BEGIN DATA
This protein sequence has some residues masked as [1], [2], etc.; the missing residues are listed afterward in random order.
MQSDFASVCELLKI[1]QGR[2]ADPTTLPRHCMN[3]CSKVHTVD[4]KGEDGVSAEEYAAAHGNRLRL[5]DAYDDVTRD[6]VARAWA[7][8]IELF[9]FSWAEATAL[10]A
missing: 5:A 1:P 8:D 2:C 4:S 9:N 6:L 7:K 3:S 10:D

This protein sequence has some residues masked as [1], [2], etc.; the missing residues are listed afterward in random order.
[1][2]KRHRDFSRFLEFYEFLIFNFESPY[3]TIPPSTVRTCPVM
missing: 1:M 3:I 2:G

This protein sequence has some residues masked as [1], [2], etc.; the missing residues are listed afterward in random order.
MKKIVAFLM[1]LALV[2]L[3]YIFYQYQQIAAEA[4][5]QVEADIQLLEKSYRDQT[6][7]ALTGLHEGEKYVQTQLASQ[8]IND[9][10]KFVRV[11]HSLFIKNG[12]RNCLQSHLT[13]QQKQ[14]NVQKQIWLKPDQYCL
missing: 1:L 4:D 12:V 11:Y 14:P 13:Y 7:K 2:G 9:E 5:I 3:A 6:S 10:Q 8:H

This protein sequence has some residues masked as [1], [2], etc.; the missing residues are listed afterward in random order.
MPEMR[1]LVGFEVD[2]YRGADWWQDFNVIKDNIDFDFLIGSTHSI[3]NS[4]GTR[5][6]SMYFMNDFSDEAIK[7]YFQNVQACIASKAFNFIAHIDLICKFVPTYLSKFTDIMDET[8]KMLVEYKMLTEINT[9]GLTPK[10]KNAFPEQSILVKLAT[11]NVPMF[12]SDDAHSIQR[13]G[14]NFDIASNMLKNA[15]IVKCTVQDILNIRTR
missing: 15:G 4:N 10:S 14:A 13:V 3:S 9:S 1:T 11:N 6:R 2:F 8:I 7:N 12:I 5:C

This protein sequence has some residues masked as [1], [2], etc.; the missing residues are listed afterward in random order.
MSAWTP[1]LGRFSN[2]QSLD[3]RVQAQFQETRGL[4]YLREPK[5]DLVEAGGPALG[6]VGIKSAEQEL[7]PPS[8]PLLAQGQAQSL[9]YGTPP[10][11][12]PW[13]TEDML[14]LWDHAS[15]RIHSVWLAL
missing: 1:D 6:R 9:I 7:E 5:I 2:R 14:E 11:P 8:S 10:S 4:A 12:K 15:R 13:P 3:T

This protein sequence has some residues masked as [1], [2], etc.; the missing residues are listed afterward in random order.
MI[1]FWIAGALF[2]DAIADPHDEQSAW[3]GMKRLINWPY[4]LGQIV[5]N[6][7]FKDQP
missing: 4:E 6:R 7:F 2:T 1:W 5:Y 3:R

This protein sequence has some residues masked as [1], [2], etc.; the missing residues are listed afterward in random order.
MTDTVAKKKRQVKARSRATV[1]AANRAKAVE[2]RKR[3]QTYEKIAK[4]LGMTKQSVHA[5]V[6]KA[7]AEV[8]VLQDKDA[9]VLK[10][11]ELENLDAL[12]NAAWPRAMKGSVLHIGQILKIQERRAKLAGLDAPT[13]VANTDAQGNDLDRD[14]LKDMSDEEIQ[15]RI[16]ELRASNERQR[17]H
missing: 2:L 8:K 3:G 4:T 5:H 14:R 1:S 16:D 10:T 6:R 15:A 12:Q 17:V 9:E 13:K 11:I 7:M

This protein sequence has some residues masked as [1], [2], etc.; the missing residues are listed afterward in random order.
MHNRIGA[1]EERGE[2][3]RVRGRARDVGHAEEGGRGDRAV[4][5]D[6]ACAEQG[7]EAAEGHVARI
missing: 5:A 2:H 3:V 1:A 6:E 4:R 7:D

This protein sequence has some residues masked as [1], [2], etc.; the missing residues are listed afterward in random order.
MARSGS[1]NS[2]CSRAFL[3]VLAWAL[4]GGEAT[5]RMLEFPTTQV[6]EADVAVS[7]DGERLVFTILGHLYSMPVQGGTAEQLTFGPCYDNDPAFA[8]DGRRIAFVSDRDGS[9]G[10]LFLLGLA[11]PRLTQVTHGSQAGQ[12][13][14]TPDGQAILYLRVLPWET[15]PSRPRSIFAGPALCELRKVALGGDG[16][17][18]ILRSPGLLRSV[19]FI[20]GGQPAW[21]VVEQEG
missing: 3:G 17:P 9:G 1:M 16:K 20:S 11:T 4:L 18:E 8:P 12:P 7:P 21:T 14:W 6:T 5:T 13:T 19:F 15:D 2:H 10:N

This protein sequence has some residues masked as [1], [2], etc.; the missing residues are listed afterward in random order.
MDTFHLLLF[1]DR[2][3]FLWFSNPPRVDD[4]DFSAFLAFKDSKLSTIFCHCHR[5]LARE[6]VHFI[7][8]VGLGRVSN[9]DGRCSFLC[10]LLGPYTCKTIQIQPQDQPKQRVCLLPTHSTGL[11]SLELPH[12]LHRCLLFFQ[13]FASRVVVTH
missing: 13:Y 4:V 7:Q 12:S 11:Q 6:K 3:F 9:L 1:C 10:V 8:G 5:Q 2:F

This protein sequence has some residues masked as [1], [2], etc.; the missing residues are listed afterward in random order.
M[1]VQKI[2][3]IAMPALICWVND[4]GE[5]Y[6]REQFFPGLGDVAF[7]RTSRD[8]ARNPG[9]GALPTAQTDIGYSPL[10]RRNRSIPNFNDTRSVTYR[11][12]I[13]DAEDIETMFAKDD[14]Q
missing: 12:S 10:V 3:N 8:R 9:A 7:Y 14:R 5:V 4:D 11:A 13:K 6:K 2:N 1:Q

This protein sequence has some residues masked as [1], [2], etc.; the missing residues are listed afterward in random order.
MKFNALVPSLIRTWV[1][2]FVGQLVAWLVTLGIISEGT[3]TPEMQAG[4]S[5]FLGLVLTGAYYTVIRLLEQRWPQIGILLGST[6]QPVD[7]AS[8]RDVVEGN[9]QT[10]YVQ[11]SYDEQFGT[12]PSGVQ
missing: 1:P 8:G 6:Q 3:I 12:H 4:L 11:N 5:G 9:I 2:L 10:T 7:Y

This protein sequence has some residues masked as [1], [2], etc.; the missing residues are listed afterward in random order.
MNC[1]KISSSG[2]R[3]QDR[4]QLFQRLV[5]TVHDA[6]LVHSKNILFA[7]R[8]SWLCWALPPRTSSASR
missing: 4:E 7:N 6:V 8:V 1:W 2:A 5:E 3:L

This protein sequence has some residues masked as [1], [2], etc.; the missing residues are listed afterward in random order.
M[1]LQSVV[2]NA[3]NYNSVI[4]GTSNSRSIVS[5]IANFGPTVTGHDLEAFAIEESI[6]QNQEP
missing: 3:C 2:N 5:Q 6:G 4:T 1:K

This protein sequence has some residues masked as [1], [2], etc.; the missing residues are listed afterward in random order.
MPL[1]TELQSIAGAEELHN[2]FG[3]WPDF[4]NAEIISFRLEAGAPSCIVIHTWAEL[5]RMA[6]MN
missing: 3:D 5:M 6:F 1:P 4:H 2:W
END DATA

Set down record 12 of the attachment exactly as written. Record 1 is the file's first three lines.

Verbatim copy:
This protein sequence has some residues masked as [1], [2], etc.; the missing residues are listed afterward in random order.
MKFNALVPSLIRTWV[1][2]FVGQLVAWLVTLGIISEGT[3]TPEMQAG[4]S[5]FLGLVLTGAYYTVIRLLEQRWPQIGILLGST[6]QPVD[7]AS[8]RDVVEGN[9]QT[10]YVQ[11]SYDEQFGT[12]PSGVQ
missing: 1:P 8:G 6:Q 3:I 12:H 4:L 11:N 5:G 9:I 2:L 10:T 7:Y